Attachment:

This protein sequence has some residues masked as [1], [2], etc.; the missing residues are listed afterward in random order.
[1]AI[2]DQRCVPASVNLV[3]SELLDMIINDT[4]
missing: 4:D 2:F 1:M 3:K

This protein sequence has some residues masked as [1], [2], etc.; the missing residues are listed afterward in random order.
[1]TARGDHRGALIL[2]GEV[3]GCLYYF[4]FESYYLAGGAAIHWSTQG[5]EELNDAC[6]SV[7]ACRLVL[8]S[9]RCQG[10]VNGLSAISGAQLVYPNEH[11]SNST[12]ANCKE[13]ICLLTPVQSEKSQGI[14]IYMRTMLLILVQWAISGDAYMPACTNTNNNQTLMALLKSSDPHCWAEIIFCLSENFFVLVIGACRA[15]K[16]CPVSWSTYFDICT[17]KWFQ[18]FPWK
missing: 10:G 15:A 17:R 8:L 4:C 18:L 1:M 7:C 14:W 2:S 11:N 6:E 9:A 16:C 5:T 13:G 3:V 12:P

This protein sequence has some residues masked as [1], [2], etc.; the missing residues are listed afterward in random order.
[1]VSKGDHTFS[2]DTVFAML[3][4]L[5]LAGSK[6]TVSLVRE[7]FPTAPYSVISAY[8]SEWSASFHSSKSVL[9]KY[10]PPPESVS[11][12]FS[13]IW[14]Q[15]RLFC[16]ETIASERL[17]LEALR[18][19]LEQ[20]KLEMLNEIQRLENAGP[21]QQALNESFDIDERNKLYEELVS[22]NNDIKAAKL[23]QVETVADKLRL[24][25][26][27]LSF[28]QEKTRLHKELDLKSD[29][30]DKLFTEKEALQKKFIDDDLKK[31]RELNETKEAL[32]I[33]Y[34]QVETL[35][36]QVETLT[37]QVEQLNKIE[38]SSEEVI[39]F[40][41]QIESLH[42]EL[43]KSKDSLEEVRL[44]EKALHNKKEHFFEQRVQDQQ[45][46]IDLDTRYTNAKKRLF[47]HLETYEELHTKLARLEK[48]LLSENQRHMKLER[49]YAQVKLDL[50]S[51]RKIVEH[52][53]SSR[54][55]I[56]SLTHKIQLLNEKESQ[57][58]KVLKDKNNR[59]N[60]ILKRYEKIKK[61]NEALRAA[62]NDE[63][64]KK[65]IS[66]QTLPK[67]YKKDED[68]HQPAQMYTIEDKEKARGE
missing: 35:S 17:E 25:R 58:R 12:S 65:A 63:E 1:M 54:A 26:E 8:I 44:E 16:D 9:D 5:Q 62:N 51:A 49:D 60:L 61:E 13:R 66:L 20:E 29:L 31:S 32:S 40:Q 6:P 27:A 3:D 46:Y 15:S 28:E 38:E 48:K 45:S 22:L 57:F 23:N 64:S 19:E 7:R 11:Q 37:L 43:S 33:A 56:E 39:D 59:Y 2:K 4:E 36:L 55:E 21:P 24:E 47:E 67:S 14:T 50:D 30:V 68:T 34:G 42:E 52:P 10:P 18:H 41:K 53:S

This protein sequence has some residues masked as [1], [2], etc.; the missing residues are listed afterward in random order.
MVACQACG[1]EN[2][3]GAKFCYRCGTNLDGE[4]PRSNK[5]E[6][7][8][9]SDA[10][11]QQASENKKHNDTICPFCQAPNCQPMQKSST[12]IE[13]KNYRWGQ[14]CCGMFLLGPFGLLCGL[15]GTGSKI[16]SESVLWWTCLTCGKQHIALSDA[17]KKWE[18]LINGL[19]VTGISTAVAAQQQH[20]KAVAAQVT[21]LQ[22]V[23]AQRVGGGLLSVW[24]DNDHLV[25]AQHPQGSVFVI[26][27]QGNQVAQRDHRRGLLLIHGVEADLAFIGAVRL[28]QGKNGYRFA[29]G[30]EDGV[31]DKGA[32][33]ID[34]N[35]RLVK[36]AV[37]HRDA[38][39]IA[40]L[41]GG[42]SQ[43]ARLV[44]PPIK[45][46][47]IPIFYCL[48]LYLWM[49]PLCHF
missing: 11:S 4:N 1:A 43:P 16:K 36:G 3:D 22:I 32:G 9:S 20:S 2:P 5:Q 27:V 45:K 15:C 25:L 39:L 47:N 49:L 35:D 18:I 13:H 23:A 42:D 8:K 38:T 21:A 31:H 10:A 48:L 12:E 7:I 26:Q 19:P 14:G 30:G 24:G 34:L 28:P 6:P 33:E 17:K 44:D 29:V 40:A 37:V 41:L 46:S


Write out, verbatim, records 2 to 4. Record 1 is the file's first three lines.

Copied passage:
This protein sequence has some residues masked as [1], [2], etc.; the missing residues are listed afterward in random order.
[1]TARGDHRGALIL[2]GEV[3]GCLYYF[4]FESYYLAGGAAIHWSTQG[5]EELNDAC[6]SV[7]ACRLVL[8]S[9]RCQG[10]VNGLSAISGAQLVYPNEH[11]SNST[12]ANCKE[13]ICLLTPVQSEKSQGI[14]IYMRTMLLILVQWAISGDAYMPACTNTNNNQTLMALLKSSDPHCWAEIIFCLSENFFVLVIGACRA[15]K[16]CPVSWSTYFDICT[17]KWFQ[18]FPWK
missing: 10:G 15:A 17:R 8:L 4:C 18:L 1:M 7:C 14:W 2:S 11:N 6:E 9:A 16:C 5:T 13:G 3:V 12:P

This protein sequence has some residues masked as [1], [2], etc.; the missing residues are listed afterward in random order.
[1]VSKGDHTFS[2]DTVFAML[3][4]L[5]LAGSK[6]TVSLVRE[7]FPTAPYSVISAY[8]SEWSASFHSSKSVL[9]KY[10]PPPESVS[11][12]FS[13]IW[14]Q[15]RLFC[16]ETIASERL[17]LEALR[18][19]LEQ[20]KLEMLNEIQRLENAGP[21]QQALNESFDIDERNKLYEELVS[22]NNDIKAAKL[23]QVETVADKLRL[24][25][26][27]LSF[28]QEKTRLHKELDLKSD[29][30]DKLFTEKEALQKKFIDDDLKK[31]RELNETKEAL[32]I[33]Y[34]QVETL[35][36]QVETLT[37]QVEQLNKIE[38]SSEEVI[39]F[40][41]QIESLH[42]EL[43]KSKDSLEEVRL[44]EKALHNKKEHFFEQRVQDQQ[45][46]IDLDTRYTNAKKRLF[47]HLETYEELHTKLARLEK[48]LLSENQRHMKLER[49]YAQVKLDL[50]S[51]RKIVEH[52][53]SSR[54][55]I[56]SLTHKIQLLNEKESQ[57][58]KVLKDKNNR[59]N[60]ILKRYEKIKK[61]NEALRAA[62]NDE[63][64]KK[65]IS[66]QTLPK[67]YKKDED[68]HQPAQMYTIEDKEKARGE
missing: 35:S 17:E 25:R 58:R 12:S 65:A 63:E 1:M 54:A 26:E 8:I 44:E 16:D 9:D 5:Q 62:N 51:A 49:D 60:L 61:E 13:R 66:L 20:E 29:L 31:S 32:S 40:Q 6:P 27:A 3:D 46:Y 15:S 28:E 38:E 48:K 45:S 22:L 57:F 23:N 64:S 19:E 7:R 11:Q 37:L 43:S 33:A 56:E 39:D 59:Y 2:K 4:E 36:L 55:E 21:P 24:E 47:E 67:S 14:T 50:D 30:V 68:T 34:G 42:E 52:P 10:P 18:H 41:K 53:S

This protein sequence has some residues masked as [1], [2], etc.; the missing residues are listed afterward in random order.
MVACQACG[1]EN[2][3]GAKFCYRCGTNLDGE[4]PRSNK[5]E[6][7][8][9]SDA[10][11]QQASENKKHNDTICPFCQAPNCQPMQKSST[12]IE[13]KNYRWGQ[14]CCGMFLLGPFGLLCGL[15]GTGSKI[16]SESVLWWTCLTCGKQHIALSDA[17]KKWE[18]LINGL[19]VTGISTAVAAQQQH[20]KAVAAQVT[21]LQ[22]V[23]AQRVGGGLLSVW[24]DNDHLV[25]AQHPQGSVFVI[26][27]QGNQVAQRDHRRGLLLIHGVEADLAFIGAVRL[28]QGKNGYRFA[29]G[30]EDGV[31]DKGA[32][33]ID[34]N[35]RLVK[36]AV[37]HRDA[38][39]IA[40]L[41]GG[42]SQ[43]ARLV[44]PPIK[45][46][47]IPIFYCL[48]LYLWM[49]PLCHF
missing: 11:S 4:N 1:A 43:P 16:K 36:G 3:D 22:I 32:G 9:S 20:S 2:P 5:Q 27:V 45:K 15:C 25:L 39:L 47:N 49:L 35:D 18:I 13:H 23:A 42:D 8:K 38:T 21:A 31:H 10:A 48:L 12:E 7:I 26:Q 19:P 14:G 30:G 24:G 34:L 28:P 6:P 33:E 17:K 44:D 29:V 40:A 37:V 41:L 46:S